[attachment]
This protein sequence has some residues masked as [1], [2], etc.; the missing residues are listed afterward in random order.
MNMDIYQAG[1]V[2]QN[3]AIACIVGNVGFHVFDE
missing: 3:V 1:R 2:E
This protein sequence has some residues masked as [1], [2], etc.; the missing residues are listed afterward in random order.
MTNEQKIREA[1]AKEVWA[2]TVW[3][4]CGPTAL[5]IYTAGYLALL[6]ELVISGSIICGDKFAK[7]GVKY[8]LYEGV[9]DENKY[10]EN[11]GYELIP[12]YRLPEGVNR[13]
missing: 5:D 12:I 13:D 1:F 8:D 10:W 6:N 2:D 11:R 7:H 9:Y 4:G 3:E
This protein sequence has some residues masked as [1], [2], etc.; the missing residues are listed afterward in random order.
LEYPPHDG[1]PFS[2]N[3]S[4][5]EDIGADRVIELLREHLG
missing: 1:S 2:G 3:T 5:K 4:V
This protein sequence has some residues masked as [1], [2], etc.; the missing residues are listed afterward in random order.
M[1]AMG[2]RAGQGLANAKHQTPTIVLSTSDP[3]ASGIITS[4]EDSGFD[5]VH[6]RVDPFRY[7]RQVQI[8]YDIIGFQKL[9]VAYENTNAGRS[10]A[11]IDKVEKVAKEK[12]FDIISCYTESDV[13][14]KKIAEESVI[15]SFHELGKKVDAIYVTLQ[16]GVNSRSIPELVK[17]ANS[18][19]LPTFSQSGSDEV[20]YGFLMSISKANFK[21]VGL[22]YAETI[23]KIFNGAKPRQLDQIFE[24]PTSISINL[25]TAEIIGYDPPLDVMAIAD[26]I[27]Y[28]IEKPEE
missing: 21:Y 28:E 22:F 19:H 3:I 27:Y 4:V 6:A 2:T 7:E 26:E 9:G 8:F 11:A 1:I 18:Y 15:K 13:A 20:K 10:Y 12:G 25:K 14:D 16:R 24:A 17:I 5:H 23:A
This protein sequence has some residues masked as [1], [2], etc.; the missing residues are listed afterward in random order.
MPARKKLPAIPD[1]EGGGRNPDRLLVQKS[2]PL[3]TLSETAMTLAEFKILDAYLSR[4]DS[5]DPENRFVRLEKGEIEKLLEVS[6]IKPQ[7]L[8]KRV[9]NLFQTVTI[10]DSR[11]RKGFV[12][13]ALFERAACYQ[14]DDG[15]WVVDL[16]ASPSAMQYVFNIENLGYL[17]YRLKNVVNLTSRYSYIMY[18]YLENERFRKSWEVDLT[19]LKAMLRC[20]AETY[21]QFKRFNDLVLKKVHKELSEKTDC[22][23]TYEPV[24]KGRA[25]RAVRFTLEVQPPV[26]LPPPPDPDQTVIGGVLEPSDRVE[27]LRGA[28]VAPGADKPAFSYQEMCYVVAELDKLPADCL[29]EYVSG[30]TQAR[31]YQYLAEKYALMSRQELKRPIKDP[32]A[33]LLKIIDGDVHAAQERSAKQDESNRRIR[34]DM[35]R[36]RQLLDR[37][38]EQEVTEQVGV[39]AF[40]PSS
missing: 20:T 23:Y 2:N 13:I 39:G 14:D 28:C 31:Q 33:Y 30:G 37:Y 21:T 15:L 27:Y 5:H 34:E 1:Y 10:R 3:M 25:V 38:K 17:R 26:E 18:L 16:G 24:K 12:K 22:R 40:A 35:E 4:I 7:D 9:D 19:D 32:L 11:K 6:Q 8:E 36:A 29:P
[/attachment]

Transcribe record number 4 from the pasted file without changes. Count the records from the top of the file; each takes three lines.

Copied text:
This protein sequence has some residues masked as [1], [2], etc.; the missing residues are listed afterward in random order.
M[1]AMG[2]RAGQGLANAKHQTPTIVLSTSDP[3]ASGIITS[4]EDSGFD[5]VH[6]RVDPFRY[7]RQVQI[8]YDIIGFQKL[9]VAYENTNAGRS[10]A[11]IDKVEKVAKEK[12]FDIISCYTESDV[13][14]KKIAEESVI[15]SFHELGKKVDAIYVTLQ[16]GVNSRSIPELVK[17]ANS[18][19]LPTFSQSGSDEV[20]YGFLMSISKANFK[21]VGL[22]YAETI[23]KIFNGAKPRQLDQIFE[24]PTSISINL[25]TAEIIGYDPPLDVMAIAD[26]I[27]Y[28]IEKPEE
missing: 21:Y 28:E 22:F 19:H 3:I 27:Y 4:V 6:A 2:T 7:E 26:E 9:G 8:F 11:A 1:I 18:Y 15:K 13:A 20:K 10:Y 12:G 25:K 14:D 16:R 24:A 17:I 5:H 23:A